Hyper-sexualizing Women Leads to Self-Objectification — More Destructive and Prevalent than Society Admits
February 20, 2013 by Anita Finlay ("Ani")
The opinions expressed herein are those of the author, and not necessarily those of The New Agenda.
Images of Rihanna nestled close to fiancé Chris Brown at the Grammys last week were disturbing, considering he had previously punched her in the face, bitten and beaten her, even tattooing what appeared to be an image of the same on his neck. Beyoncé’s recent half-time show at the Super Bowl was called “sexy” by pundits, but could just as easily be called hyper-sexualized.
No matter how empowered she seems, she opened her act by stripping half her costume down to a bustier and Victoria’s Secret lacy type eyelet panties and did dance numbers to match. Her amazing voice got half lost in the process. The most “empowered” part of her act was that she was backed up by an all-girl band.Both Rihanna and Beyoncé are beautiful and very talented women – but society seems to want to focus on the sex and beauty part more than their abilities. At the same time, our celebrity driven culture tends to make heroes of, or at the very least, excuse famous men with unsavory, even violent, behavior.
The most recent episode of CSI featured in its opening scene a female singer performing in a sexy dance number onstage. Her scenes were cross-cut with scenes of a woman tied to a chair being beaten and killed backstage, while the music played.
Effective filmmaking? Absolutely. Terrifying? You bet. Titillating to some? Without a doubt. The constant juxtapositions we see of women, sex and violence in our culture are horrid.
Two recent studies reveal that overtly sexual images of women influence not only the way men see women but worse still, the way women value – or devalue — themselves, as if their worth is connected only to their physical appearance and the pleasure they can offer. Is it any wonder that when Chris Brown got public grief for his treatment of Rihanna, girls were actually blogging about how “he could beat them up anytime.”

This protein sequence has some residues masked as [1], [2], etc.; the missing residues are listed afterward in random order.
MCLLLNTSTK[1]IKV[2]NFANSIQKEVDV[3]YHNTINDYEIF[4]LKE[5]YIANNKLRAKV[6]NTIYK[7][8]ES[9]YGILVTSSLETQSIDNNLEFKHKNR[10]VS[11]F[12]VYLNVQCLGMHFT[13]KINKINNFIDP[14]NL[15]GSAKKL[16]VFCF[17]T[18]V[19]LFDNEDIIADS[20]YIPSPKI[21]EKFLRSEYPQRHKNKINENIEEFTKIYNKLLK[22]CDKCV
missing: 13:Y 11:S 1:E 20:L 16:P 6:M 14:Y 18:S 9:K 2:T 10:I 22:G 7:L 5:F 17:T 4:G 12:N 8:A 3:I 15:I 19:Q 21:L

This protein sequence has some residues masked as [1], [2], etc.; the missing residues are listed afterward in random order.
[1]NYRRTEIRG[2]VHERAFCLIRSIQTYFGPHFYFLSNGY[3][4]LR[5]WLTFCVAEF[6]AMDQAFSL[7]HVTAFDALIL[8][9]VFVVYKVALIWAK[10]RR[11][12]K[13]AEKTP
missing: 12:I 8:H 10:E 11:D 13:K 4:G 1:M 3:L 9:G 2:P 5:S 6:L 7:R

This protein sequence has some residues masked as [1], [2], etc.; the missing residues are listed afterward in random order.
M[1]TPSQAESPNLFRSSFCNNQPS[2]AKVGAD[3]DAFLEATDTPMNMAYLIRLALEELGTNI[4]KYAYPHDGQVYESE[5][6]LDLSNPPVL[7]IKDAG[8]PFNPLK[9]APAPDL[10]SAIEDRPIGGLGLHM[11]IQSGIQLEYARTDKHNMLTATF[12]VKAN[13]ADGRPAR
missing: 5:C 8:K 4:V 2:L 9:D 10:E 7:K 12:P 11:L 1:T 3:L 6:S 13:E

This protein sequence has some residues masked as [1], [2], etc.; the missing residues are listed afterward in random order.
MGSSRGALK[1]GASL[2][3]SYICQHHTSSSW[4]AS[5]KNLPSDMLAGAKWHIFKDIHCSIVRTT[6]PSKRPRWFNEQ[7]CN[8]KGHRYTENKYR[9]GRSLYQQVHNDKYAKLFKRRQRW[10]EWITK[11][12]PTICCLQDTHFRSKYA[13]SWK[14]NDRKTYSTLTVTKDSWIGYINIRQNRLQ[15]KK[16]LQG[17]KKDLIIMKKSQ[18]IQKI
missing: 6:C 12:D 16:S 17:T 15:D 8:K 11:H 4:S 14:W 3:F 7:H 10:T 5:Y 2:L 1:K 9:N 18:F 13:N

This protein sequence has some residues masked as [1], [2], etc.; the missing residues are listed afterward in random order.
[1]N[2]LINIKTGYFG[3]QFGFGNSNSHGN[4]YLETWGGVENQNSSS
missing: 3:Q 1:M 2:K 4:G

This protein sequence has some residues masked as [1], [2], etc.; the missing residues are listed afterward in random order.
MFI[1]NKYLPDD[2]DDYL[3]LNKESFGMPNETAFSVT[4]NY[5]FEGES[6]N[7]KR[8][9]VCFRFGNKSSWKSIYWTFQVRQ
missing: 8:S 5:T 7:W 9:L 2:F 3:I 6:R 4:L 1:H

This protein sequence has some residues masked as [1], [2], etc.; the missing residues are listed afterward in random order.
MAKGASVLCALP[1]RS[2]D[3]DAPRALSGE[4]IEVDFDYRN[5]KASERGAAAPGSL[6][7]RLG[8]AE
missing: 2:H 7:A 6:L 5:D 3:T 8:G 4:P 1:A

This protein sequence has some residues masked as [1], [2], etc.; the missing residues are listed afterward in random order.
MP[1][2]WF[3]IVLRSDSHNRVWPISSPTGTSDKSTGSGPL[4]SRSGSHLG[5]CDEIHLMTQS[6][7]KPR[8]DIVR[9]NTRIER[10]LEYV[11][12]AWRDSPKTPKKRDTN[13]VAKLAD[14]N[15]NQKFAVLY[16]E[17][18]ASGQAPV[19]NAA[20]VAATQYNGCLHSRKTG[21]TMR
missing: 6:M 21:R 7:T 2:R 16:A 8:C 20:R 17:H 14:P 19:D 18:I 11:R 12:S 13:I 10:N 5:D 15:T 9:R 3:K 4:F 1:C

Eric Dolan of Raw Story reported that Rachel M. Calogero of the U.K.’s University of Kent just published a study in Psychological Science showing that “self-objectification is a self-perspective that many women adopt as a primary consequence of regular encounters of sexual objectification.” She asks:
“… Why do we seem to compulsively objectify girls and women, at seemingly younger and younger ages, in this culture?” I think there are multiple and converging forces at play with respect to objectification. What
we do know is that the evidence for the objectification of women across a variety of media and interpersonal sources is overwhelming and that it brings harm to both women and men. Keep in mind that sexual objectification includes a range of encounters from less to more extreme. It is not just checking out women or sexualized media portrayals of women, but sexual harassment and violence as well.”
Violent words lead to violent actions, or at least make them seem more acceptable. A study released in Psychological Science in May, 2012 revealed that both men and women see images of sexy women’s bodies as objects, while they see sexy-looking men as people. *(Hat Tip to blogger TerryS for sharing this study.)
Calogero also studied “the relationship between self-objectification and social activism.” She found “that women who were primed to evaluate themselves based on their appearance and sexual desirability had a decreased motivation to challenge gender-based inequalities and injustices.”
“Self-objectification has been causally linked to a number of negative physical, mental, and behavioral health outcomes in girls and women, and even some men,” demonstrating that “self-objectification is connected to women’s motivation to challenge the status quo.”
She found they were less likely to speak out about gender inequality, sign a petition supporting women’s rights or to support female candidates for political office. Women politicians, by the way, are all too familiar with ridiculous double standards that judge appearance and demeanor.
“In short, primarily valuing and investing in appearance domains and viewing oneself in terms of a sexual object is related to women devaluing and investing less in social action …this pattern seems to emerge because the more women self-objectify, the less likely they are to report perceiving anything wrong with the gender status quo, so what is there to change?”
Her study also shared they were “less likely to participate in social activism in the future.”
The objectification is constant and growing…